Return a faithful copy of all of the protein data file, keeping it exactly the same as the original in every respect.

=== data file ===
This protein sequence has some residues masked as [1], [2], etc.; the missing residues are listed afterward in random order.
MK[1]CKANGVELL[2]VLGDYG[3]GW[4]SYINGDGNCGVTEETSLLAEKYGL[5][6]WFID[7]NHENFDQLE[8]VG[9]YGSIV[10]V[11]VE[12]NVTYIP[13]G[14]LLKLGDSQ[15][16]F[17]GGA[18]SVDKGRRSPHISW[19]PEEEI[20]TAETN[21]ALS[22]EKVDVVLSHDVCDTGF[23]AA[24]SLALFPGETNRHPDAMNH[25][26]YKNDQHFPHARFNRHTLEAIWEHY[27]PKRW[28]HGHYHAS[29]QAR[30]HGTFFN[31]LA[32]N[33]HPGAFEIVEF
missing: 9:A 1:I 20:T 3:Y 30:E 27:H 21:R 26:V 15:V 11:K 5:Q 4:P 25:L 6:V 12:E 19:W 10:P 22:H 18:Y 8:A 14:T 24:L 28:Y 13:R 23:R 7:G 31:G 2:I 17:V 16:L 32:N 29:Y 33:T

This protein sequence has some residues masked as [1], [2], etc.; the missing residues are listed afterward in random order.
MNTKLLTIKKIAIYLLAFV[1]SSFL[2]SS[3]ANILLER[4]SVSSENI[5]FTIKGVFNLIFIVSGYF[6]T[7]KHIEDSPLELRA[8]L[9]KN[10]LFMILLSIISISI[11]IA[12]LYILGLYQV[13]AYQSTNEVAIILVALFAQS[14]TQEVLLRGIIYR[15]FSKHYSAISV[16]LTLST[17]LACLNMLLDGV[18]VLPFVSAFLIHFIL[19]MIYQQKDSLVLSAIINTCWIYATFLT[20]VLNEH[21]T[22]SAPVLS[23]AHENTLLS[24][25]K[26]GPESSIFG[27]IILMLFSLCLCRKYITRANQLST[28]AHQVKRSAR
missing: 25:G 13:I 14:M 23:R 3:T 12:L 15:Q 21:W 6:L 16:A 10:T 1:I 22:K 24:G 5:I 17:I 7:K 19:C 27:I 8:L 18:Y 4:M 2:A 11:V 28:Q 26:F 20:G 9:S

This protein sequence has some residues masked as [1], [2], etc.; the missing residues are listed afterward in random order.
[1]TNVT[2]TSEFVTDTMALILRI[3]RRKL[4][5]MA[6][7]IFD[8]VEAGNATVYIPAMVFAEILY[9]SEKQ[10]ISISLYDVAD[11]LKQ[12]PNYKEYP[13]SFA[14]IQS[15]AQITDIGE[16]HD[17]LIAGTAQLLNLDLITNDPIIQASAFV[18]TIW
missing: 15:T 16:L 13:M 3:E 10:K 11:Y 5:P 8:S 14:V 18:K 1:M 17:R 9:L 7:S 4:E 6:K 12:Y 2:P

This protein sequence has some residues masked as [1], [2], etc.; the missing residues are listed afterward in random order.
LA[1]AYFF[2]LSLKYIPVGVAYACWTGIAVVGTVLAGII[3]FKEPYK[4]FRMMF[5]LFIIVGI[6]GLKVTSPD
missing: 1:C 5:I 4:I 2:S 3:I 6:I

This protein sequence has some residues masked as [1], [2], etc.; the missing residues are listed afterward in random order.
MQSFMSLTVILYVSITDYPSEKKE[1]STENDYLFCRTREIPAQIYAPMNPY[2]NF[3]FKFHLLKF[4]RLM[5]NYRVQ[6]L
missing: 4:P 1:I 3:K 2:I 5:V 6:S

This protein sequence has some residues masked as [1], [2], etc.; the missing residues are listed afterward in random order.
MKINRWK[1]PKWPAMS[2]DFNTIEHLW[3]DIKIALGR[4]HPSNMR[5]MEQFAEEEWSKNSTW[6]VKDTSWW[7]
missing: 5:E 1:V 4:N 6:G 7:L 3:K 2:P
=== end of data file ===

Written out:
This protein sequence has some residues masked as [1], [2], etc.; the missing residues are listed afterward in random order.
MK[1]CKANGVELL[2]VLGDYG[3]GW[4]SYINGDGNCGVTEETSLLAEKYGL[5][6]WFID[7]NHENFDQLE[8]VG[9]YGSIV[10]V[11]VE[12]NVTYIP[13]G[14]LLKLGDSQ[15][16]F[17]GGA[18]SVDKGRRSPHISW[19]PEEEI[20]TAETN[21]ALS[22]EKVDVVLSHDVCDTGF[23]AA[24]SLALFPGETNRHPDAMNH[25][26]YKNDQHFPHARFNRHTLEAIWEHY[27]PKRW[28]HGHYHAS[29]QAR[30]HGTFFN[31]LA[32]N[33]HPGAFEIVEF
missing: 9:A 1:I 20:T 3:Y 30:E 27:H 21:R 26:V 15:V 11:K 5:Q 4:P 25:L 6:V 12:E 19:W 10:P 22:H 18:Y 8:A 14:T 24:L 28:Y 13:R 23:R 7:G 31:G 2:I 17:V 16:L 32:N 29:Y 33:T

This protein sequence has some residues masked as [1], [2], etc.; the missing residues are listed afterward in random order.
MNTKLLTIKKIAIYLLAFV[1]SSFL[2]SS[3]ANILLER[4]SVSSENI[5]FTIKGVFNLIFIVSGYF[6]T[7]KHIEDSPLELRA[8]L[9]KN[10]LFMILLSIISISI[11]IA[12]LYILGLYQV[13]AYQSTNEVAIILVALFAQS[14]TQEVLLRGIIYR[15]FSKHYSAISV[16]LTLST[17]LACLNMLLDGV[18]VLPFVSAFLIHFIL[19]MIYQQKDSLVLSAIINTCWIYATFLT[20]VLNEH[21]T[22]SAPVLS[23]AHENTLLS[24][25]K[26]GPESSIFG[27]IILMLFSLCLCRKYITRANQLST[28]AHQVKRSAR
missing: 25:G 13:I 14:M 23:R 3:T 12:L 15:Q 21:W 6:L 16:A 10:T 1:I 22:K 24:G 5:I 17:I 7:K 19:C 27:I 8:L 18:Y 4:M 2:A 11:V 28:Q 26:F 20:G 9:S

This protein sequence has some residues masked as [1], [2], etc.; the missing residues are listed afterward in random order.
[1]TNVT[2]TSEFVTDTMALILRI[3]RRKL[4][5]MA[6][7]IFD[8]VEAGNATVYIPAMVFAEILY[9]SEKQ[10]ISISLYDVAD[11]LKQ[12]PNYKEYP[13]SFA[14]IQS[15]AQITDIGE[16]HD[17]LIAGTAQLLNLDLITNDPIIQASAFV[18]TIW
missing: 15:T 16:L 13:M 3:E 10:K 11:Y 5:P 8:S 14:V 18:K 1:M 17:R 9:L 7:S 4:E 6:K 12:Y 2:P

This protein sequence has some residues masked as [1], [2], etc.; the missing residues are listed afterward in random order.
LA[1]AYFF[2]LSLKYIPVGVAYACWTGIAVVGTVLAGII[3]FKEPYK[4]FRMMF[5]LFIIVGI[6]GLKVTSPD
missing: 1:C 5:I 4:I 2:S 3:I 6:I

This protein sequence has some residues masked as [1], [2], etc.; the missing residues are listed afterward in random order.
MQSFMSLTVILYVSITDYPSEKKE[1]STENDYLFCRTREIPAQIYAPMNPY[2]NF[3]FKFHLLKF[4]RLM[5]NYRVQ[6]L
missing: 4:P 1:I 3:K 2:I 5:V 6:S

This protein sequence has some residues masked as [1], [2], etc.; the missing residues are listed afterward in random order.
MKINRWK[1]PKWPAMS[2]DFNTIEHLW[3]DIKIALGR[4]HPSNMR[5]MEQFAEEEWSKNSTW[6]VKDTSWW[7]
missing: 5:E 1:V 4:N 6:G 7:L 3:K 2:P